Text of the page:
Somatolactin alpha (SLa) is the closest relative of growth hormone (GH) secreted from the pars intermedia of the pituitary of “fish” species. For unknown reasons, tetrapods have secondarily lost the SLa gene during evolution after the lungfish branched off . Although functions of SLa have been extensively studied using various species, results are often conflicting (see refs in ) and its physiological roles in vivo remain largely unclear.
Medaka (Oryzias latipes) is known as a powerful model for studying development and genetics , and there are many kinds of skin-color variants that have long been kept as pets in Japan . One of the variants, color interfere (ci), is colored pale gray (instead of wild-type brown) because of abnormal proliferation and differentiation of pigment cells (chromatophores) in the skin. We previously identified that ci has a frame-shift mutation on the SLa gene  and could rescue the ci phenotype by transgenic overexpression of SLa ; i.e., the pale gray skin of ci became dark brown in the SLa-transgenic strain (Actb-SLa:GFP). Because both ci and Actb-SLa:GFP fish normally develop, grow, and reproduce as wild-type fish under ordinary breeding conditions, SLa seemed to play an essential role only in skin-color regulation. Indeed, it is well known that medaka, and many other fish species, acclimate their skin color to their surroundings (cryptic coloration ) and SLa is actually upregulated in dark conditions [5, 7–9]. More recently, we found that the colors formed by SLa function as sexual traits in medaka (nuptial coloration ). These findings suggest that SLa plays important roles for successful survival and reproduction in nature via skin-color regulation.
A receptor for SLa (SLR) was identified in salmon  (but see ). Unexpectedly, its medaka orthologue was ubiquitously expressed in various organs with the highest level, not in the skin, but in the liver and muscles . Hence, we expected that the pale ci and the dark Actb-SLa:GFP should have additional defects most likely in these organs. From this point of view, phenotypes of the cobalt variant of rainbow trout looked suggestive, because the fish lacks most of the pars intermedia of the pituitary, decreases SLa in the plasma, has pale skin (as ci), and is obese due to excessive fat accumulation in the abdominal cavity . Furthermore, the physiological function of SLa in lipid metabolism has also been suggested in other species [11, 15–17]. As expected, we detected more triglycerides in the liver and muscles of ci than we did in those of wild-type fish . Strangely, however, this fat accumulation in ci could not be rescued in Actb-SLa:GFP, unlike the case for skin coloration . Thus, the causal relationship between SLa and lipid metabolism remains an open question that should be carefully reassessed.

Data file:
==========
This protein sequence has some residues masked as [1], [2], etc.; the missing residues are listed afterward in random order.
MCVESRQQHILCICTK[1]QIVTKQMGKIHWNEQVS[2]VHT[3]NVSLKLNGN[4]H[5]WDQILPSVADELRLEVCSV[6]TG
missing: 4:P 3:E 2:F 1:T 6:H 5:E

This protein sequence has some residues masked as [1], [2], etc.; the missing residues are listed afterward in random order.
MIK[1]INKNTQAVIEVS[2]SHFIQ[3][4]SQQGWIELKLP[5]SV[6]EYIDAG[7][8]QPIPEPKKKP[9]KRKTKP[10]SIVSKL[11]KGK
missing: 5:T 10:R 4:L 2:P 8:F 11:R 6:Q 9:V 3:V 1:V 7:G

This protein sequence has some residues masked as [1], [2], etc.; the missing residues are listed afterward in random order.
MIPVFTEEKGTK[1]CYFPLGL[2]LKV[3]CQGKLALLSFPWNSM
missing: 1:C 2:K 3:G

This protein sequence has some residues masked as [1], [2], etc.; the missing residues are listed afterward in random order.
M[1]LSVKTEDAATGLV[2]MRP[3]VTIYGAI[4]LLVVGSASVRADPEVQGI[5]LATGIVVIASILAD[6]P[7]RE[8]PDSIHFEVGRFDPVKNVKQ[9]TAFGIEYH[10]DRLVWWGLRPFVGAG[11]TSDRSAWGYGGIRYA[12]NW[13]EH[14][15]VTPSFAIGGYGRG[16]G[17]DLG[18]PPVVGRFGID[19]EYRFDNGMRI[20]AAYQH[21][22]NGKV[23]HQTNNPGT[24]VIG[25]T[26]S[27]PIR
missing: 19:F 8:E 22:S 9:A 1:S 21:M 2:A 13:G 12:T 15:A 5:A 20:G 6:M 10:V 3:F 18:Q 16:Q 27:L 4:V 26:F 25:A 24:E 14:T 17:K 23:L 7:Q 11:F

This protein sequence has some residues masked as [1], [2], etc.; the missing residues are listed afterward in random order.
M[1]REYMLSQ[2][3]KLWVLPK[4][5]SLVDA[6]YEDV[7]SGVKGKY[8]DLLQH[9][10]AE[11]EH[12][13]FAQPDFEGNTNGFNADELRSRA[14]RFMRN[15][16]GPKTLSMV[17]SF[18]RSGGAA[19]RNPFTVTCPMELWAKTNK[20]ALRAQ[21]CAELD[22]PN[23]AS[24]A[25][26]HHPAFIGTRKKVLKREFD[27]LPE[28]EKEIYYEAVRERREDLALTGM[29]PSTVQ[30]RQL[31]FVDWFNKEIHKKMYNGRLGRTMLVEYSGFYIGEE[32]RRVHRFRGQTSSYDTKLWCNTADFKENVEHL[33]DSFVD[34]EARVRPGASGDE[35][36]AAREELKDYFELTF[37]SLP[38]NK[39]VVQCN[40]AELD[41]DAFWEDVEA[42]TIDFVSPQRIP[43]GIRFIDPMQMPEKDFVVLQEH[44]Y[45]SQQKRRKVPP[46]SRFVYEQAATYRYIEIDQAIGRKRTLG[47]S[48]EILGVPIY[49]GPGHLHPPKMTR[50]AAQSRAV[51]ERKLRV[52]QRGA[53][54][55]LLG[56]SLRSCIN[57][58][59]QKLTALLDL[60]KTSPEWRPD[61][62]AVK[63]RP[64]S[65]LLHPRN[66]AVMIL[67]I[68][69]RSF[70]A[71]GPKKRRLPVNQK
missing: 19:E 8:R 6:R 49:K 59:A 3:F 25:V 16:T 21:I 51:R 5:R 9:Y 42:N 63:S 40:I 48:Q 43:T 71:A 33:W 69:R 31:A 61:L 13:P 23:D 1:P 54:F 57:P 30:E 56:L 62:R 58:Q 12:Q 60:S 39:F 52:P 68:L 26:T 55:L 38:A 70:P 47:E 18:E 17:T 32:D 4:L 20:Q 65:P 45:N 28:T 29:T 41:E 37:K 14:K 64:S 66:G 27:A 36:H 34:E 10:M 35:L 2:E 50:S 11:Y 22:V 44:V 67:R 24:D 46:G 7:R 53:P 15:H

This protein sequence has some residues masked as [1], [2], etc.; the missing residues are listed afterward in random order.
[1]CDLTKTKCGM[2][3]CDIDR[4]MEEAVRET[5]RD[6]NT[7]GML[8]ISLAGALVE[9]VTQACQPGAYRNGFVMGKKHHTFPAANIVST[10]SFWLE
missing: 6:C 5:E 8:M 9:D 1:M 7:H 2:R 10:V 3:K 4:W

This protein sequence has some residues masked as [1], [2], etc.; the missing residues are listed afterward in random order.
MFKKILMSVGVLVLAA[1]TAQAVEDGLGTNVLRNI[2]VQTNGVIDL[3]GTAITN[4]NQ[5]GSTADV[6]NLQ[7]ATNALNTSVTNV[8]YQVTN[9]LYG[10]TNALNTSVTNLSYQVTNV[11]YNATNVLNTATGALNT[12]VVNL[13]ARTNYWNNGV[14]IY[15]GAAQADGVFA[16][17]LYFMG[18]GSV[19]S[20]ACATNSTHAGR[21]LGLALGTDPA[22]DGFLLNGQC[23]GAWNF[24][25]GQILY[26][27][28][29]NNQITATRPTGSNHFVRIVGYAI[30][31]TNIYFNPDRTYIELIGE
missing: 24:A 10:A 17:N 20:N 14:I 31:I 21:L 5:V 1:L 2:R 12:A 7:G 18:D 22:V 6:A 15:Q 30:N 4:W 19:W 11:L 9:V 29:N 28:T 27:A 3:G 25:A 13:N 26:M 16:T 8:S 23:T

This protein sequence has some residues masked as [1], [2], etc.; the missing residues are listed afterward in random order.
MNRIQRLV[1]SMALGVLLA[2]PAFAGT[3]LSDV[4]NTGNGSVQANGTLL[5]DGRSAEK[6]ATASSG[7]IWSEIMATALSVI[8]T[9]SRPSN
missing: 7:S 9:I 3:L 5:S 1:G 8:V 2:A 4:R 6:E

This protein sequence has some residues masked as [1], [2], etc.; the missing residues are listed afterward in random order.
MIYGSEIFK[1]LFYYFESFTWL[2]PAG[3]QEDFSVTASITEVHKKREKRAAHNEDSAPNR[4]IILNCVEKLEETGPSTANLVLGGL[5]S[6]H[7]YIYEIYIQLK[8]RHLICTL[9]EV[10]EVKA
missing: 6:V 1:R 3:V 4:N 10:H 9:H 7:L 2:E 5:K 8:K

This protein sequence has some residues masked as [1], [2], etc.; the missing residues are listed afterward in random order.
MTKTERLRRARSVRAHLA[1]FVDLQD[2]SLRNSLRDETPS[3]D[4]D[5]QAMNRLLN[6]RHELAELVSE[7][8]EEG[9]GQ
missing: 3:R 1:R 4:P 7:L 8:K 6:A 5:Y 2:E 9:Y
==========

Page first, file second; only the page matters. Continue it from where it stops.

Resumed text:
Generally, traits (phenotypes) of animals can be affected by genes (genotypes) and environments. In previous experiments, we used fish that were born and bred in a laboratory, believing that the different strains were under identical conditions and could be used to evaluate genetic effects on phenotypes. Water temperature, water quality, and light cycle were stably controlled by an automated water filtration and circulating system, and we fed fish using the same diets. However, the amount of diet, the speed of water flow into tanks, algae growing on tank walls, excrement remaining at the bottom, or other conditions may not be exactly identical between tanks, and such differences may significantly affect lipid metabolism. Thus, we hypothesized that the unrescued lipid phenotype of Actb-SLa:GFP  reflects not only genetic differences between the mutant/transgenic strains, but also such (seemingly subtle) environmental artifacts, which misled our conclusion regarding SLa’s function (hepatic triglycerides were actually shown to be sensitive to diet ). In this study, we raised various medaka strains under various breeding conditions and measured hepatic triglycerides to reassess the potential role of SLa in lipid metabolism.